Absence of rotational activity detected using 2-dimensional phase mapping in the corresponding 3-dimensional phase maps in human persistent atrial fibrillation

Published:September 13, 2017DOI:


      Current phase mapping systems for atrial fibrillation create 2-dimensional (2D) maps. This process may affect the accurate detection of rotors. We developed a 3-dimensional (3D) phase mapping technique that uses the 3D locations of basket electrodes to project phase onto patient-specific left atrial 3D surface anatomy.


      We sought to determine whether rotors detected in 2D phase maps were present at the corresponding time segments and anatomical locations in 3D phase maps.


      One-minute left atrial atrial fibrillation recordings were obtained in 14 patients using the basket catheter and analyzed off-line. Using the same phase values, 2D and 3D phase maps were created. Analysis involved determining the dominant propagation patterns in 2D phase maps and evaluating the presence of rotors detected in 2D phase maps in the corresponding 3D phase maps.


      Using 2D phase mapping, the dominant propagation pattern was single wavefront (36.6%) followed by focal activation (34.0%), disorganized activity (23.7%), rotors (3.3%), and multiple wavefronts (2.4%). Ten transient rotors were observed in 9 of 14 patients (64%). The mean rotor duration was 1.1 ± 0.7 seconds. None of the 10 rotors observed in 2D phase maps were seen at the corresponding time segments and anatomical locations in 3D phase maps; 4 of 10 corresponded with single wavefronts in 3D phase maps, 2 of 10 with 2 simultaneous wavefronts, 1 of 10 with disorganized activity, and in 3 of 10 there was no coverage by the basket catheter at the corresponding 3D anatomical location.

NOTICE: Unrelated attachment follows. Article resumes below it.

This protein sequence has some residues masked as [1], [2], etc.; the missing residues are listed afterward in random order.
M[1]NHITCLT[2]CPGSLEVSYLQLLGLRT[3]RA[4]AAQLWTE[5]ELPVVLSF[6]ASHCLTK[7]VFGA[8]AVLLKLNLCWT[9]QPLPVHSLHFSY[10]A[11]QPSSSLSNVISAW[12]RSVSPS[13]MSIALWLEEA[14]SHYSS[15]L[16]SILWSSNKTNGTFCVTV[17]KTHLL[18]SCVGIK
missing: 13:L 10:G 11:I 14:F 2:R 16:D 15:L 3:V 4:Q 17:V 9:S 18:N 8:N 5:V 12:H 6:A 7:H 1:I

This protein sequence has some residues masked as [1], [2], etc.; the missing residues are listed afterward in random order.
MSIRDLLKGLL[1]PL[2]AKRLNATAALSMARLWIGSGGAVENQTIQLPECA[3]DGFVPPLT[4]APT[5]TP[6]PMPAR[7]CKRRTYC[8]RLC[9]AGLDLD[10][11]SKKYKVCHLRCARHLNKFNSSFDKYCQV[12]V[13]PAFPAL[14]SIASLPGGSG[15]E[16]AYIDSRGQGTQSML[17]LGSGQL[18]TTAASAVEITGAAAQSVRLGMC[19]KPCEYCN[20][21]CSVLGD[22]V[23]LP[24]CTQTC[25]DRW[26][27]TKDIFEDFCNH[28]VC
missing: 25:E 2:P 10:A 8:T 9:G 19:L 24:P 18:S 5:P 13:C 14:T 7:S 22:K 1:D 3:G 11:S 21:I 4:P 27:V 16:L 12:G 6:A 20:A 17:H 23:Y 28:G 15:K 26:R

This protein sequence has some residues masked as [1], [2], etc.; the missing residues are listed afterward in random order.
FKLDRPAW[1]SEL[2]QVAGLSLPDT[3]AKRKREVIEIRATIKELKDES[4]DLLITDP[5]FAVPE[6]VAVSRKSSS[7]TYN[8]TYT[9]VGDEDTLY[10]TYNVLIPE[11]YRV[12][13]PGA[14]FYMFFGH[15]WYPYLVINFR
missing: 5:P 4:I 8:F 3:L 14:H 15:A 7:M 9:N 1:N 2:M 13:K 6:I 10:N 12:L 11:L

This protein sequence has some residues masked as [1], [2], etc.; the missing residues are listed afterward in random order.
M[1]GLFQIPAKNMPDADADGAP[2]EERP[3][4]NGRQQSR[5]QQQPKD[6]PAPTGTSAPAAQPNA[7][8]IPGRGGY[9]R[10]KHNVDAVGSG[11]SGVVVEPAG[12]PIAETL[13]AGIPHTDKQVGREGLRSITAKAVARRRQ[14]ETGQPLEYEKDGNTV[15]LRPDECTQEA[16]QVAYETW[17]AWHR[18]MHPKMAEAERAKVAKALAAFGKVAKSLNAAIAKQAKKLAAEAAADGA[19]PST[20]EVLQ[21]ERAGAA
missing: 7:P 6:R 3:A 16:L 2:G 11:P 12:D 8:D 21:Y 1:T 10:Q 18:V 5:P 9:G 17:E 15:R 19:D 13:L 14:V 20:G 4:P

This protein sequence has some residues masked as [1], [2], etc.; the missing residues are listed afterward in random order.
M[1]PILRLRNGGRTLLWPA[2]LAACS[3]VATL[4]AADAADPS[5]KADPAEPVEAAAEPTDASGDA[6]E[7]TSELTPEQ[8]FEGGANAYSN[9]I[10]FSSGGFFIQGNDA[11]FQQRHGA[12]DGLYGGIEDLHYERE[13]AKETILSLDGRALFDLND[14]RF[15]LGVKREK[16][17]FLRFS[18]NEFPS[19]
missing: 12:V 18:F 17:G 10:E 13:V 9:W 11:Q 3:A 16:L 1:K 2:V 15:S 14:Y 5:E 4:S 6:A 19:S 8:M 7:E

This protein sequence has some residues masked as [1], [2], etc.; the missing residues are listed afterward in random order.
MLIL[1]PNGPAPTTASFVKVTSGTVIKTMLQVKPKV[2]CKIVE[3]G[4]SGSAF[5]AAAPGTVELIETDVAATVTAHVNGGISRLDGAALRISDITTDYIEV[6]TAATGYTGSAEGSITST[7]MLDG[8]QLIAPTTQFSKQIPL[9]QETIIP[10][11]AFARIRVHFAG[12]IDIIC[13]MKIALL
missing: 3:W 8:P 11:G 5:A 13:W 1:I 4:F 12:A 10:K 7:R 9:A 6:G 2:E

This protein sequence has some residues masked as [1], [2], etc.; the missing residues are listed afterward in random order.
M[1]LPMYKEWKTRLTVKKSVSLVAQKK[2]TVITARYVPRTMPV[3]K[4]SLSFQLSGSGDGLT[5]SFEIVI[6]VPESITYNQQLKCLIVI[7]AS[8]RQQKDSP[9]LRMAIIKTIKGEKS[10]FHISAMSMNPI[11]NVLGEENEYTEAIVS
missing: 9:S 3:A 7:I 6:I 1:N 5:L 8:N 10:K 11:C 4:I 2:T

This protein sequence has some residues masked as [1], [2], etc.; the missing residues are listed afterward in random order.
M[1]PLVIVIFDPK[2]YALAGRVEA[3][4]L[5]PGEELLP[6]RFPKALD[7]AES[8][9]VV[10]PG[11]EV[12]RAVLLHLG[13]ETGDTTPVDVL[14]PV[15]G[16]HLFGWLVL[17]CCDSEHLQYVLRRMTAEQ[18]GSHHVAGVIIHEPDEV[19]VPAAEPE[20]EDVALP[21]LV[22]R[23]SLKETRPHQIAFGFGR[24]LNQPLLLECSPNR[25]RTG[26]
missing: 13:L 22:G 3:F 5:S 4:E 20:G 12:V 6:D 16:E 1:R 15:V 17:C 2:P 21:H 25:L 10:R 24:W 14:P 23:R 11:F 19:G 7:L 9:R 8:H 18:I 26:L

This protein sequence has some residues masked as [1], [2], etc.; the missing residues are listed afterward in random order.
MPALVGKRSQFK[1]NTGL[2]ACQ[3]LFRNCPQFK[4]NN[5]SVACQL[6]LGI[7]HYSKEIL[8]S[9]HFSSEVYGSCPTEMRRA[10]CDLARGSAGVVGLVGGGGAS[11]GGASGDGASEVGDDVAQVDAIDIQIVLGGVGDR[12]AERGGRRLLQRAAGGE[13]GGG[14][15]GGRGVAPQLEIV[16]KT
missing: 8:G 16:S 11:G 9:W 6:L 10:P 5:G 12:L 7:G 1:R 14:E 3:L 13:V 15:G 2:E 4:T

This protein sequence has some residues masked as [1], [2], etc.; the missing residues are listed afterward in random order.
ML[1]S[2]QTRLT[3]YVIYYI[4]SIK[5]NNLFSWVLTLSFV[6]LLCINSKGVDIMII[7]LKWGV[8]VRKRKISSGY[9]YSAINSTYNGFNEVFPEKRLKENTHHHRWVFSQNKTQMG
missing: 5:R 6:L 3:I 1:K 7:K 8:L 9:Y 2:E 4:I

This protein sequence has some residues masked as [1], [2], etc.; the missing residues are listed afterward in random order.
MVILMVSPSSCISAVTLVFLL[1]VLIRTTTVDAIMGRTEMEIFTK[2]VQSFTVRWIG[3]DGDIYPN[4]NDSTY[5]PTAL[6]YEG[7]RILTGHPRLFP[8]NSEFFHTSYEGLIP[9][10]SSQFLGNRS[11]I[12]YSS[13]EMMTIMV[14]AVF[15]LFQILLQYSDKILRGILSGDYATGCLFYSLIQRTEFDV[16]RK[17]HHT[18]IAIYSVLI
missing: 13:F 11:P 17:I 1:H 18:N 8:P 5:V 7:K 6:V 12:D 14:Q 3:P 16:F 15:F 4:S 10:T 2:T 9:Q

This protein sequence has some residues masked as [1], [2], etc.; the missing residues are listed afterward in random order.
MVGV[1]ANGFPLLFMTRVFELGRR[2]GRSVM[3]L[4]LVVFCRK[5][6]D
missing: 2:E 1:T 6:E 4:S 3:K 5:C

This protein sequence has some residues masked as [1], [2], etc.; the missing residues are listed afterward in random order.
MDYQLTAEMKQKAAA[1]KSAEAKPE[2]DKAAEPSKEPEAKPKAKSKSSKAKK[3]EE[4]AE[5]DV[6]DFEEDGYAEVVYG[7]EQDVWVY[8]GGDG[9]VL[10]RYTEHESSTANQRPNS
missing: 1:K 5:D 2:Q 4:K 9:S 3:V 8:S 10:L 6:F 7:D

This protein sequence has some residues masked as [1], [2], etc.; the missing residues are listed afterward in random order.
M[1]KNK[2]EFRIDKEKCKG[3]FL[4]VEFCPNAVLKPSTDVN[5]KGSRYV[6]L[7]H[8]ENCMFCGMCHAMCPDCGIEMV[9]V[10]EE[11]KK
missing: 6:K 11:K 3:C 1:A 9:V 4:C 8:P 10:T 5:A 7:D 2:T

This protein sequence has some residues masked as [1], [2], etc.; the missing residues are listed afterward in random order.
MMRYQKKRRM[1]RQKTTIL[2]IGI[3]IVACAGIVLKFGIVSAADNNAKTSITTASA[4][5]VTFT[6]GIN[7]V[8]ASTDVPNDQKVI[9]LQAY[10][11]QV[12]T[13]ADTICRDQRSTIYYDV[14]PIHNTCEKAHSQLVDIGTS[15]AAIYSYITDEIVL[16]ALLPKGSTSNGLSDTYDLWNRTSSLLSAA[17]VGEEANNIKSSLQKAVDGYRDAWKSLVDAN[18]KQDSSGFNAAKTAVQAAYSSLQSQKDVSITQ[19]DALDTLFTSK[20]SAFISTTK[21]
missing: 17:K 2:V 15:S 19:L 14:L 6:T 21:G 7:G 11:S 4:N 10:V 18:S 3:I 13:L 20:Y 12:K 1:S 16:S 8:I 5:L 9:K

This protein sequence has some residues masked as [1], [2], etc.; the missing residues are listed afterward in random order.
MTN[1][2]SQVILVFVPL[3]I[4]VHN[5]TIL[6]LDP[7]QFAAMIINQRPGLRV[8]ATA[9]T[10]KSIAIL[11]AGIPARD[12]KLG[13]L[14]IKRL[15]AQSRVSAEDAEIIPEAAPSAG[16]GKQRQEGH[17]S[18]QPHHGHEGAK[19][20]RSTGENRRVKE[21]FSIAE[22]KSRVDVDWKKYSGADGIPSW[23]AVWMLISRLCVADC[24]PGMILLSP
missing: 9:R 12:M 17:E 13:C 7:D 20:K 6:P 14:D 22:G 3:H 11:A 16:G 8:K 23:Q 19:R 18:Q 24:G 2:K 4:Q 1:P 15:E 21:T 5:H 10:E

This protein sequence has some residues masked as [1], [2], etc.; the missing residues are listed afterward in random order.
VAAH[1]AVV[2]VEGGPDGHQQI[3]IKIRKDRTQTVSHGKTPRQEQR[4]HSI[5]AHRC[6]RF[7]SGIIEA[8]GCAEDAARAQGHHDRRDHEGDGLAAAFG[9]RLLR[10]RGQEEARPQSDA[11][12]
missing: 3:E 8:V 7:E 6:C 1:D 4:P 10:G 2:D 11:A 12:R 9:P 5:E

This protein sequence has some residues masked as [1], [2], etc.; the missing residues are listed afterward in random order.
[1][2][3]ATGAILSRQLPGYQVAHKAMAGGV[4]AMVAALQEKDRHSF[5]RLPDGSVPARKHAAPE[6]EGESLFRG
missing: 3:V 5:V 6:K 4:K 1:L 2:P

Rotors detected in 2D phase maps were not observed in the corresponding 3D phase maps. These findings may have implications for current systems that use 2D phase mapping.


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      Linked Article

      • To the Editor— On the deformation and interpolation of phase maps
        Heart RhythmVol. 15Issue 2
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          A recent article by Pathik et al1 analyzes electrograms from patients using a basket catheter and constructs 2-dimensional (2D) phase maps that were projected onto the 3D atrial surface. They report transient rotors in the 2D maps that were absent in the corresponding 3D maps. This discrepancy in observed activation patterns is surprising since rotational activity on a 2D grid will be preserved when that grid is projected onto a curved 3D surface unless the relative position of electrodes is changed.
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